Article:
*Less authoritarian and dogmatic
*More assertive, imaginative, self-sufficient
*intelligent, relaxed
*High ego strength,
*relationships, symbolization, values,
*integration, allocentrism,
*psychological maturity,
*self-acceptance, self-worth,
*autonomy, authenticity, need for solitude,
*increased love and compassion[5]
Furthermore the Greely study:
State of Unitive Consciousness
"Furthermore, Greeley found no evidence to support the orthodox belief that frequent mystic experiences or psychic experiences stem from deprivation or psychopathology. His ''mystics'' were generally better educated, more successful economically, and less racist, and they were rated substantially happier on measures of psychological well-being. "[6]

(B)Argument from Universal Nature of Mystical Experience

(1) Religious experience is an individual personal experience

(2) Religious symbols are cultural

(3) scientific knowledge is far from proving a gene for religion [7]

(4) therefore, we should not expect to find that mystical experience is universal

(5) Since hood and Williamson found weather language referenced God, Christ,or "reality" the factor strictures were identical regardless of the group represented. thus we do find that mystical experiences are universal in the nature of what is experienced.[8]

(6) Therefore, we are rationally warranted in thinking that there is an external stimulus being experienced.

(7)Since universal mystical experience leads people to faith, the content of it is about God, and is life transforming we are warranted in the assumption that this external stimulus experienced is God

the main body of the argument is developed in an essay here:

see "The M Scale And The Universal Nature of Mystical Experience."
An in Depth Article Summarizing my book (the Trace of God) and documenting the points Made in this argument.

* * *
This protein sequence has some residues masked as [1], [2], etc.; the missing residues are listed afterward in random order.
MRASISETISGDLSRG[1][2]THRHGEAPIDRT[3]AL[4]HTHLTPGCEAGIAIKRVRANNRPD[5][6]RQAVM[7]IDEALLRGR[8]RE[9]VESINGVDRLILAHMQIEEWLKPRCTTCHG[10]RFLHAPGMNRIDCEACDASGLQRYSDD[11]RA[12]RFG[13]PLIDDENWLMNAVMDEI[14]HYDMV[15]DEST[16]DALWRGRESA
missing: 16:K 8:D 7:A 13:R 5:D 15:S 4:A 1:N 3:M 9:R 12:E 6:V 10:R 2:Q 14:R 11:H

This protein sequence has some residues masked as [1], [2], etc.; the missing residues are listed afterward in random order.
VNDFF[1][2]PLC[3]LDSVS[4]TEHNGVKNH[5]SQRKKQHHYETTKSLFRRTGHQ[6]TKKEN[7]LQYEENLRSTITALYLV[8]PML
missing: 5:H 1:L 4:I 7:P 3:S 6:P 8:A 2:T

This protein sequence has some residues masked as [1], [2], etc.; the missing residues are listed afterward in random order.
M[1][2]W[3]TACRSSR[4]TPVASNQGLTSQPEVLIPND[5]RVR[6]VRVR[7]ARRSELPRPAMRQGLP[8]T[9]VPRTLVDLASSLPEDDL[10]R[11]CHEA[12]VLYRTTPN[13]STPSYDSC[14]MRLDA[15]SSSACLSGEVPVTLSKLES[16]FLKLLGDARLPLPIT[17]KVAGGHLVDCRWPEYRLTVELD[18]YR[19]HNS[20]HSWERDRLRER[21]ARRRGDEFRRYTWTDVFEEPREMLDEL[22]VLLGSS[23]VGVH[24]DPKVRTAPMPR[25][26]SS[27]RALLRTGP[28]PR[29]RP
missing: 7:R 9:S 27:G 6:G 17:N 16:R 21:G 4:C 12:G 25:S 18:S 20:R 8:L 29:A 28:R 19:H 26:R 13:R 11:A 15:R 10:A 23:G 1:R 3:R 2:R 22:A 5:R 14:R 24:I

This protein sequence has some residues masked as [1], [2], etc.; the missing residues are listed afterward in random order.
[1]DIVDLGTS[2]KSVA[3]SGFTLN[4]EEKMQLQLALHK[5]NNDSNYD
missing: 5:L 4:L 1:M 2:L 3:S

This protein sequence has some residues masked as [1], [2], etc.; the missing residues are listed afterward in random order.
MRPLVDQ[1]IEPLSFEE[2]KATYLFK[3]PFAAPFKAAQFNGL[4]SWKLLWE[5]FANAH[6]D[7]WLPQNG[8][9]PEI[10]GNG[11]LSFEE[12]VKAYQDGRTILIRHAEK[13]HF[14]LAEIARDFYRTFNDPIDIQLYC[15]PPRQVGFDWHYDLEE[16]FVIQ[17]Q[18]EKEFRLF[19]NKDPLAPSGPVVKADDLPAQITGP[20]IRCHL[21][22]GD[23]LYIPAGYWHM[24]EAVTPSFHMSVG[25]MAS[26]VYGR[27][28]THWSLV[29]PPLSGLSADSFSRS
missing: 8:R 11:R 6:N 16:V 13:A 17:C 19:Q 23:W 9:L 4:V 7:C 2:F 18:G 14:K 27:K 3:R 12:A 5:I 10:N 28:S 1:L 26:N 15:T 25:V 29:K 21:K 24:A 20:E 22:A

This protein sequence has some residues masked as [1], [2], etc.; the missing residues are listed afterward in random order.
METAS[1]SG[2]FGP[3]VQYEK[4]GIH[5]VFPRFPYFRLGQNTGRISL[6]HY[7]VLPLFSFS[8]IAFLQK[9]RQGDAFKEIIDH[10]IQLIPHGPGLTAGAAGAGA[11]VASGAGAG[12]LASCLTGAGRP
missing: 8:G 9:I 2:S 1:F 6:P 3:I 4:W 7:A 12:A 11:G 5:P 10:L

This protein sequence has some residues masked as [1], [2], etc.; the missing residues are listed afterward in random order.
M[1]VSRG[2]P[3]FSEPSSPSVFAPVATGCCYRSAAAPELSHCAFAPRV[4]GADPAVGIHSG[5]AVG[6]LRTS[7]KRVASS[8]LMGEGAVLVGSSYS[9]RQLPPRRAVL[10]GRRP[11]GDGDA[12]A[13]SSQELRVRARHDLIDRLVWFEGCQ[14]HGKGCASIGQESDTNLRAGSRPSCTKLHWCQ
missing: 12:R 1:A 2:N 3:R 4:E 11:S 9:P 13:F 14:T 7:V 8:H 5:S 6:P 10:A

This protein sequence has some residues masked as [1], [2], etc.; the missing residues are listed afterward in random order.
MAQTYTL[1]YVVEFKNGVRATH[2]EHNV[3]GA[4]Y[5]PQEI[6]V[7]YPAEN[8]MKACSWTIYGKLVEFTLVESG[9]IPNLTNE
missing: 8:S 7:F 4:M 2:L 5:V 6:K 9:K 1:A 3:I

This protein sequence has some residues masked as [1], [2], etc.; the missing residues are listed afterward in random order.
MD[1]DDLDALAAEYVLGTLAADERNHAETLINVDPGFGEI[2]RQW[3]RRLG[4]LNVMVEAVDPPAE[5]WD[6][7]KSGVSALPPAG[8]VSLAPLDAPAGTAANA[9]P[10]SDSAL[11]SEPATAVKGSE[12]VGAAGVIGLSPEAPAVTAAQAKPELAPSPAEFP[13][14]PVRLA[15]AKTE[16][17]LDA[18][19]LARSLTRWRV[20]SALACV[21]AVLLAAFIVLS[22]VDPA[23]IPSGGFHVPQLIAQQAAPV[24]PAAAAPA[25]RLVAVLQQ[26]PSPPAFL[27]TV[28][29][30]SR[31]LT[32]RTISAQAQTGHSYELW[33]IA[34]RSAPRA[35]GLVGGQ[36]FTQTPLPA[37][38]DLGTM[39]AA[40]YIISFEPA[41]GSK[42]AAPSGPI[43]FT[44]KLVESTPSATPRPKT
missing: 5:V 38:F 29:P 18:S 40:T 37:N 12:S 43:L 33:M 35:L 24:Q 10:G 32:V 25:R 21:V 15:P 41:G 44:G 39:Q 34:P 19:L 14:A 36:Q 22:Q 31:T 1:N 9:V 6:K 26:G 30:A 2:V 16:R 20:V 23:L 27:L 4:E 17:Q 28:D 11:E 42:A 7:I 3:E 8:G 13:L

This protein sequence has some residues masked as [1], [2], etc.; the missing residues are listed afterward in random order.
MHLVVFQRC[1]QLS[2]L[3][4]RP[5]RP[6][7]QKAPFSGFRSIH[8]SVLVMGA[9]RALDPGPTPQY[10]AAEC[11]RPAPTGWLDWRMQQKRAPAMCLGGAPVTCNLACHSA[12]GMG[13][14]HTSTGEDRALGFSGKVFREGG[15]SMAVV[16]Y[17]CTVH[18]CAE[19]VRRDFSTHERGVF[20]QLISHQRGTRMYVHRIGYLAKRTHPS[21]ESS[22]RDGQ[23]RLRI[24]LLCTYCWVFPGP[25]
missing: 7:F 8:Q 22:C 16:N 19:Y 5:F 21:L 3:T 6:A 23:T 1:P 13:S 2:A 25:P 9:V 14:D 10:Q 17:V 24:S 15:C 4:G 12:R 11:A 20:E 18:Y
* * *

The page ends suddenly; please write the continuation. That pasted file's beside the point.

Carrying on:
see supporting material:

The Brain structure Objection

Science is far from proof that religion is genetic
Arguments and Essays Defending my Religious Experience Arguments.

[1] J.G. Mattey, "Lecture Notes, Lehrer's theory of knowledge...chapter 4...Faisalism" U.C. Davis on line version (accessed 7/16/17) URL

[2] Reid ((Essay on the Intellectual Powers of Man, Essay IV, Chapter XX))quoted in Mattey, Ibid.

I have extracted y epistemic criteria from Reid's arguments,


[4]Wuthnow, Robert (1978). "Peak Experiences: Some Empirical Tests." Journal of Humanistic Psychology, 18 (3), 59-75.

[5] Noble, Kathleen D. (1987). ``Psychological Health and the Experience of Transcendence.'' The Counseling Psychologist, 15 (4), 601-614.

[6] Council on Spiritual practices,State of Unitive Consciousness, on line (accessed 7/16/17)URL:

CPS is study of group of psychiatrists it is very prestigious. evaluating study by Andrew Greeley(February 5, 1928 – May 29, 2013) prof of sociology at U of Arizona,and a priest,
[8] Ralph Hood Jr. “The Common Core Thesis in the Study of Mysticism.” In Where God and Science Meet: How Brain and Evolutionary Studies Alter Our Understanding of Religion.  Patrick Mcnamara ed. West Port CT: Prager Publications, 2006, 119-135.